I always get a little sad when I hear a student say this, not only because it reveals he’s frequently not in a good mood, but because he believes his mood is a product of chance, that he has no control over it.
Indeed bad things happen that produce moods we can’t control, and I’m not suggesting folks with clinical depression just need more willpower to brighten their spirits–that’s silly thinking. I am suggesting that there are some basic things we can do to increase the chances that we’re going to be in a good mood, regardless of our circumstances.
First, sleep. Sleep 7 hours, 8 hours, 9 hours, whatever you find makes you feel the best. I have found no better remedy for anything that ails me.
Second, go outside and exercise. I like walking to work, under the sun, rather than driving my car, listening to news that’s going to make my blood boil. It’s free medicine.
Third, be organized. Get your stuff done. As much as I love my job there are still things that require a force of will for me to do. Once they’re done I feel better.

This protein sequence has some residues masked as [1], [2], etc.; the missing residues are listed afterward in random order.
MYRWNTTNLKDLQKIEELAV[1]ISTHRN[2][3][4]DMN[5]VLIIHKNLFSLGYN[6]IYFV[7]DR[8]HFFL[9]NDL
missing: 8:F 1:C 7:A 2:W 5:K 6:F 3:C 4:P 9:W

Fourth, take your medicine. See you therapist. Do the things your doctor tells you to do, that your parents and friends agree with. If all those people are saying you should do a thing they’re probably right.
Fifth, don’t eat sugar. Refined sugar is the one thing nutritionists universally agree is toxic to humans*.
Sixth, do something purposeful. The first time I really enjoyed school was my senior year of college when I got to start working with athletic teams. If I had to do it again I would have started volunteering as a freshman.
You can probably find plenty of your own routines too. Tim Ferris wrote an entire book on them.
[I suppose if you’re an endurance athlete, burning a lot of calories, you can get away with going to the ice cream bar.]